Today would have been the 100th birthday of the genealogically remarkable Infanta Alicia of Bourbon-Parma, Duchess of Calabria (1917-2017), had she not died in March. The last surviving royal born before the end of World War I (in Vienna where Emperor Karl still reigned), she was the heiress by cognatic primogeniture of the Kings of Navarre, Edward the Confessor of England, David I of Scotland, and of the Jacobite (Stuart) claim to the English and Scottish thrones if uncle-niece marriages were excluded. Since her son Carlos (1938-2015) predeceased her, her grandson Pedro Duke of Noto (b 1968), also a claimant to the throne of the Two Sicilies, is the current heir to those theoretical claims. While at 99 she was not exactly cut off in her prime, I was sorry she didn't make her 100th birthday as she came so close. (Only one person of European royal birth has ever reached 100: Infanta Maria Adelaide of Portugal (1912-2012).) Here is Infanta Alicia pictured with Queen Sofia of Spain.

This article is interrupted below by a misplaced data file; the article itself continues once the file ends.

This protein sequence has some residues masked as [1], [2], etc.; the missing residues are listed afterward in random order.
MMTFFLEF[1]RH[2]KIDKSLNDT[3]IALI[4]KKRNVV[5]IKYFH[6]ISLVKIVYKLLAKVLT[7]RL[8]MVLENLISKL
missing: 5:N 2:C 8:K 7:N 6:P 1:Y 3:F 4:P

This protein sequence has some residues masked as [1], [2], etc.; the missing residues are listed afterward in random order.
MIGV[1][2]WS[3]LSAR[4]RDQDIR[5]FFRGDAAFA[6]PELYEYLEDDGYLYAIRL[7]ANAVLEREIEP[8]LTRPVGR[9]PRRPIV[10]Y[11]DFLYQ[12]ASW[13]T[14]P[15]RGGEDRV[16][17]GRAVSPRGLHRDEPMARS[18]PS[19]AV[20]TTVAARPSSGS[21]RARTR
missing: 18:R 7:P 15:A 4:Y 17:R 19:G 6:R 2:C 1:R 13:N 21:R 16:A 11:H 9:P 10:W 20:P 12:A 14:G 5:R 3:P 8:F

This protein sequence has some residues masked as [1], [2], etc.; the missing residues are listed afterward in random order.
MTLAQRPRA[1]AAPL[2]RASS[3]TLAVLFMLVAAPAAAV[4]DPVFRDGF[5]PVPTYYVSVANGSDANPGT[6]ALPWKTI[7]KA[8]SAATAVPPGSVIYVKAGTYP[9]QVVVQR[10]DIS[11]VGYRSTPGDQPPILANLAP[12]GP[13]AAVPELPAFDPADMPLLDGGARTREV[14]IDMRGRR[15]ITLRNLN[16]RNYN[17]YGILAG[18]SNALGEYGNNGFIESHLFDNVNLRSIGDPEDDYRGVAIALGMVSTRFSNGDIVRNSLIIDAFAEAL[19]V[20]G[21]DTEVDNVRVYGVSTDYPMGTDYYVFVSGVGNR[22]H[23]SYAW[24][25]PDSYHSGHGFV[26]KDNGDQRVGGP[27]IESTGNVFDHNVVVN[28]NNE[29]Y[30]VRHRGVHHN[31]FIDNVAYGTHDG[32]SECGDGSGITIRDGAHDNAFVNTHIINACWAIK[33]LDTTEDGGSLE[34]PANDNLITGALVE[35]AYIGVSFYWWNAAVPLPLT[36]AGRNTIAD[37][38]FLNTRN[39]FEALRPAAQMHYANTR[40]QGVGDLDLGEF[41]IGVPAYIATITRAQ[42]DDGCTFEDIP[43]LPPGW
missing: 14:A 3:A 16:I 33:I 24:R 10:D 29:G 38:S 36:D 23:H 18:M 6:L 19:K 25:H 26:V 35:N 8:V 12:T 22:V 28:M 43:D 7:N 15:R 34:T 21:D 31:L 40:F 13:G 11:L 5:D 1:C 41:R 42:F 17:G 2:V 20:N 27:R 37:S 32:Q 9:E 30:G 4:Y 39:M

She was succeeded as oldest
living European royal by the comparatively obscure Duchess Woizlawa of
Mecklenburg-Schwerin, Princess Reuss (b 17 Dec 1918).